Burmese junta troops force 200 Rohingya to build a wire fence on the Bangladesh-Burmese border in Burma’s northern Arakan State each day.
Speaking to The Irrawaddy on Wednesday, Tun Tun, a resident on the Bangladeshi side of the Bangladesh-Burmese border said troops from the Burmese junta’s Light Infantry Battalions No. 233, 234, and 236 ordered headmen to martial 200 people daily to build a wire fence along the border.
“The headmen are told to, ‘Volunteer labor to develop your country’,” Tun Tun said.
The junta troops use forced labor rotated from four villages near the border in Maungdaw Township, he said.
Chris Lewa, coordinator of the Arakan Project, said that the junta’s troops have used forced labor since they started building the fence in March. She said they sometimes pay 500 kyat (US 50 cents) a day to each worker.
“Villagers can buy exemption from forced labor duties,” Lewa said, “but most Rohingyas have very little money and cannot avoid it.”
Two refugees who fled to Bangladesh recently told Tun Tun they were forced to work three days a week.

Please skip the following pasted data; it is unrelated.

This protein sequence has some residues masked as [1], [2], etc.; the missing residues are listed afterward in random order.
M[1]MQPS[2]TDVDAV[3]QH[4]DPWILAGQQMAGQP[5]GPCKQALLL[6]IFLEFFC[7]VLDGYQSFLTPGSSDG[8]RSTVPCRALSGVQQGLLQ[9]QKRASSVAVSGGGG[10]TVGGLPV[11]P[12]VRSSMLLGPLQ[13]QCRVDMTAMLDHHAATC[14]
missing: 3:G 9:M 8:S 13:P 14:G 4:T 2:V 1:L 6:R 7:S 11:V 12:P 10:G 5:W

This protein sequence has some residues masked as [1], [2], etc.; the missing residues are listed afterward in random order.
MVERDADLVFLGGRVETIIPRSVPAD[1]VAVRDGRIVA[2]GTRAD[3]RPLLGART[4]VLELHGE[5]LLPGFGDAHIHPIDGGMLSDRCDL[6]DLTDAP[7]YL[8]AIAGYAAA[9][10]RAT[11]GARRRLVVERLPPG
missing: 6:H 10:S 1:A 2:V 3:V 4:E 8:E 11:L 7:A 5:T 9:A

“They told me every man in the village had to work on the fence if he wanted to continue living in the village,” Tun Tun said.
The Burmese resumed building the wire fence in Maungdaw Township on the border with Bangladesh in October.
Burmese authorities started the 200-kilometer wire fence earlier this year, saying it was to stop human trafficking along the border with Bangladesh.
Bangladesh and Burma share a 320-kilometer border, partly demarcated by the Naf River, a regular route for smuggling and illegal crossings by Muslim refugees.
Many Rohingya refugees from Burma cross the border to look for work in Bangladesh, but many end up in UN refugee camps in Cox’s Bazaar District in Bangladesh.
The United Nations High Commission for Refugees (UNHCR) estimate that 400,000 unregistered Rohingya refugees live in two camps near Cox’s Bazaar.
The Rohingya are a stateless Muslim minority who face severe discrimination in Burma. Many have fled the country to escape human rights abuses, including forced labor for Burmese junta forces.
Bangladesh authorities have cracked down on Rohingyas living illegally in Bangladesh recently. More than 1,000 people have been arrested and pushed back across the border into Burma in recent months, Lewa said.